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Rage blinded media to black advances under Trump

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It was always puzzling and frustrating to former President Donald Trump and his inner circle when media critics labeled him a racist and white supremacist.

Yes, he had led the anti-Obama birther movement. But larger than that, they said, he was very popular in some black communities, especially laborers, the boxing world, and among pastors. In his private White House dining room that was his command center, he even had boxing championship belts given to him on the walls as reminders of his relationships.

“I have so many African American friends that are doing great. They are making good money. They are living the good life. They’ve got the American dream going,” he said during the 2016 campaign.

The legacy media not only didn’t care, but they gave former President Barack Obama the credit for economic gains by black people under Trump even though he inherited a waning economy that Democratic experts predicted would result in damaging inflation and job losses under the Republican.

Now, thanks to a onetime black critic of Trump, the former president is getting credit for improving the lives of black people more than any other president.

“Prior to the COVID-19 pandemic of 2020, the economic fortunes of blacks improved under Trump to an extent that was not only unseen under Obama but unseen going back several generations,” wrote Jason Riley, a Wall Street Journal columnist and senior Manhattan Institute fellow, in his new book, The Black Boom.

In it, he details the amazing wage and job growth of black people under Trump caused by the ex-president’s policies and tax cuts. He also shows how black people paid Trump back with support unusually high in elections for Republicans.

“Blacks saw economic progress under Trump that the Obama administration didn’t come close to matching,” he added in the book, which is out Feb. 7 and published by Templeton Press as part of the “New Threats to Freedom” series.

If you missed that story during Trump’s four years in office, there’s a good excuse, according to Riley. The media largely didn’t report on it, instead building a false narrative that Trump was the enemy of black people.

“Political reporters were not unaware of this data. Rather, they chose to ignore or downplay it because it was inconvenient. In their view, Trump, because he was a Republican and because he was Trump, had it in for blacks, and thus his policy preferences would be harmful to minorities,” Riley said.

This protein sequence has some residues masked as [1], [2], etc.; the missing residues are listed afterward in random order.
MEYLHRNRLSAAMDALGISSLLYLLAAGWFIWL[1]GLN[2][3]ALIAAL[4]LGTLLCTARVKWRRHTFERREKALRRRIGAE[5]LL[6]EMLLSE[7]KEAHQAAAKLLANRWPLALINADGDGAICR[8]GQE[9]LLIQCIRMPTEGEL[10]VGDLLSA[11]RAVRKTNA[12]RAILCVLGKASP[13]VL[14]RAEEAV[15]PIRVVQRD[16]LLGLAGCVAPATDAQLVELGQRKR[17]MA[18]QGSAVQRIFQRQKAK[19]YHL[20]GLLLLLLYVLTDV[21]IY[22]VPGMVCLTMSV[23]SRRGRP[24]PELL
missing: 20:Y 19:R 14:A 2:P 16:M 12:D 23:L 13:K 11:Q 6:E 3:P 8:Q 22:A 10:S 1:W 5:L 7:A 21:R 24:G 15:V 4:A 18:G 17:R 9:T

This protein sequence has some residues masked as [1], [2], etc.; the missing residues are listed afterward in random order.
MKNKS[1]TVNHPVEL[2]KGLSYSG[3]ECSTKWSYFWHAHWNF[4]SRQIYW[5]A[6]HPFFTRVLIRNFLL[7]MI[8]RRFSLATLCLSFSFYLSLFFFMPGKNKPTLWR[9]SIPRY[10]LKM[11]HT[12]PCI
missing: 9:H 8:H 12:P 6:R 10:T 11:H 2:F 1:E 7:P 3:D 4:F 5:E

To write that Trump was good for black voters “would have undermined a narrative that the media preferred to advance, regardless of its veracity,” he added.

FILE – In this Dec. 1987, file photo, Donald Trump, right, pictured with his father, Fred Trump, left, and boxing promoter Don King participate in news conference in Atlantic City, N.J.

Trump touched on that last week when he issued a statement about the 2020 election and some coverage that suggested President Joe Biden winning most Obama voters, asking, “Does anybody really think that Biden beat Obama with the black population in select swing state cities, but nowhere else?”

Much of Riley’s book looks at how the media plotted against Trump because they didn’t like him or his agenda. That coverage robbed Trump of the credit he deserves, Riley said.

“Most of the media could not see past Trump’s Twitter feed and serial norm-breaking. That was perhaps understandable on some level, but it’s no excuse for wholesale abandonment of fairness and objectivity,” he wrote.

“The reality is that racial inequality improved on Trump’s watch, and much of the media were too busy agitating against him to take note or give credit where it was due. Reporters suspended any professional and ethical standards in a concerted effort to take down a president they didn’t like. In some respects, their behavior was no less reckless than Donald Trump’s,” Riley added.